Blending art and science, a Kannada play, ‘Einstein’, was organised by Gombemane (puppet house), a theatre troupe in Dharwad district. The solo performance based on the life and research of Nobel laureate scientist Albert Einstein was held at the M M Arts and Science College in Sirsi.
The play was written and directed by Prakash Garud, thespian and founder of Gombemane. The theatre and puppetry centre regularly conducts workshops and organises shows for children across Karnataka. ‘Einstein’ is set to be staged in two more colleges in the state.
Garud’s script was based on the work of playwright Gabriel Emmanuel on Einstein. Bringing the English play to Kannada, the performance appealed to the teachers and students alike.
The play ran for 80 minutes, with a brief intermission. The role of Einstein was played by Pavan Deshpande, a theatre artist who won over the spectators with his performance.
Albert Einstein needs no introduction, especially to students of science, because of his contributions to theoretical physics, the theory of relativity and the photoelectric effect. It is lesser known that he had a passion for music, particularly the violin.
The play depicted his life, personality, identity and achievements. The solo performance presents various incidents from Einstein’s lifetime, along with notable sayings and views on education, science, religion and pacifism.
Like many other Indian plays, the content is based on historical accounts on the life of a well-known figure. In the play, the protagonist is noble and cares about nature. He possesses the ability to laugh at himself.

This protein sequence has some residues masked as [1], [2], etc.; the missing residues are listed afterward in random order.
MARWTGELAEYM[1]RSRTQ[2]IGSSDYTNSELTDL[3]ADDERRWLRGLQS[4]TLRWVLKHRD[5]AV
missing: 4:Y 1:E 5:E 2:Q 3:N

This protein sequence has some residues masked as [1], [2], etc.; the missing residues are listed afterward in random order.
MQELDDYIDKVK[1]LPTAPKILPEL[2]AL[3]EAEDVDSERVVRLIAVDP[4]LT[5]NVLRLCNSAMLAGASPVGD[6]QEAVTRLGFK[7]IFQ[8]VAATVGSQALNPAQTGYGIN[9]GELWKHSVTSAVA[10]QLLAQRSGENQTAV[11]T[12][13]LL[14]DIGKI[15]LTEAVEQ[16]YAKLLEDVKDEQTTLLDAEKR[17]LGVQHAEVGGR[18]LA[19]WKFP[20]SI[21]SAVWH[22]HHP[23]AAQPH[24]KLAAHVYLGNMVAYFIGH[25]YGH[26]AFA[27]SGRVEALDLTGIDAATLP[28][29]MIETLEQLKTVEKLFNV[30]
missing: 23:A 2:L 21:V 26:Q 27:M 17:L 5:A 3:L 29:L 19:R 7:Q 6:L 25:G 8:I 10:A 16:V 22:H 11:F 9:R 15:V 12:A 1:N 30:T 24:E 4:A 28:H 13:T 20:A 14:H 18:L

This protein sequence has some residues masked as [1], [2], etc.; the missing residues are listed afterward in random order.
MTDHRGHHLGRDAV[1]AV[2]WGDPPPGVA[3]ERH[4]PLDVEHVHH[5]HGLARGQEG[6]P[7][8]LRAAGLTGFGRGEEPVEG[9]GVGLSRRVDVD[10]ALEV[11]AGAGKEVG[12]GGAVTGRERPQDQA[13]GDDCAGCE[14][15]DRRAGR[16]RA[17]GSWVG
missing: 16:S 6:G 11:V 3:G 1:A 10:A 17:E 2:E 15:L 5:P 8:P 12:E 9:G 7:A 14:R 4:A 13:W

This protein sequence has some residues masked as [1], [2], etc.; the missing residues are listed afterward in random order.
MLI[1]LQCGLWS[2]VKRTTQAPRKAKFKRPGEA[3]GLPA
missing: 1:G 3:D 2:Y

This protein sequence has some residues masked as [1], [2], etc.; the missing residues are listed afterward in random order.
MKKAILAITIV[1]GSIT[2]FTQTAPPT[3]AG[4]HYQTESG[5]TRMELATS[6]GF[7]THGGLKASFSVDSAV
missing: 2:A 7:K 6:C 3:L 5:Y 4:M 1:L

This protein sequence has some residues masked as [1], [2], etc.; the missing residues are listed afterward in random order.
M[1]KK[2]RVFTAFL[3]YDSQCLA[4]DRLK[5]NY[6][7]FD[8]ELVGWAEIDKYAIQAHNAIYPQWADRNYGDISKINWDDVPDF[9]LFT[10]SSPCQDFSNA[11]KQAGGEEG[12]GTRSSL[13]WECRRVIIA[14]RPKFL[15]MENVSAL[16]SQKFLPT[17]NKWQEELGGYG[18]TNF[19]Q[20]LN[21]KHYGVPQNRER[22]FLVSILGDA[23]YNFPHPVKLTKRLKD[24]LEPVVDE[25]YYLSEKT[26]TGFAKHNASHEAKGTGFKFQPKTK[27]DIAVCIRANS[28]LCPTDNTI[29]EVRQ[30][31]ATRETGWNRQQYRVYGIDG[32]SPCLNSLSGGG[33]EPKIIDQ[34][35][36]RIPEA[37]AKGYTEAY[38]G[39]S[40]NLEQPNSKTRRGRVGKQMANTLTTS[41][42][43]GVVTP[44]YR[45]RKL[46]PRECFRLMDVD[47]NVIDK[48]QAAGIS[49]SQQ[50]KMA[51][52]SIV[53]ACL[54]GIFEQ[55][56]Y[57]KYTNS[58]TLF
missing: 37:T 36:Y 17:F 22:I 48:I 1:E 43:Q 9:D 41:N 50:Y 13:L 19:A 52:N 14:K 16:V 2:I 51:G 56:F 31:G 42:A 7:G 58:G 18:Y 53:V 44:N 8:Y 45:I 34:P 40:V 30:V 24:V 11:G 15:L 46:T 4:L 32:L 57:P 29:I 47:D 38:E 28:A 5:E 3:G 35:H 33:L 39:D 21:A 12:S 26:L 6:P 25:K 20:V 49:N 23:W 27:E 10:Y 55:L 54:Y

The play can be classified as a bhana (a genre of Sanskrit drama with one act and one performer), since the entire story is told through a single character. It uses the technique of inner monologues to narrate interactions to the audience. In the play, Einstein’s recollection of his past is not chronological, with different emotions and memories arising at various points.
At the surface level, the speeches seem to be the babbling of a lunatic. But to the trained eye, the performance mixes dramatic elements of the realistic (lokadharmi), the comic (sukumaara) and the tragic (aaviddha).
There is no self-glorification, only self-assessment accompanied by correction. The protagonist’s attitude is progressive, rejecting dogmas. The major issues highlighted in the play are the problems that come with commercialisation and fame.
The show begins and ends with violin music and includes the tune of ‘Vaishnava Janato’ a favourite of Mahatma Gandhi.
The play is one of the best theatrical depictions of the life of a scientist. Unlike Bertolt Brecht’s notable play on Galileo, which needed at least 30 actors, Gombemane’s play on Einstein is a solo performance.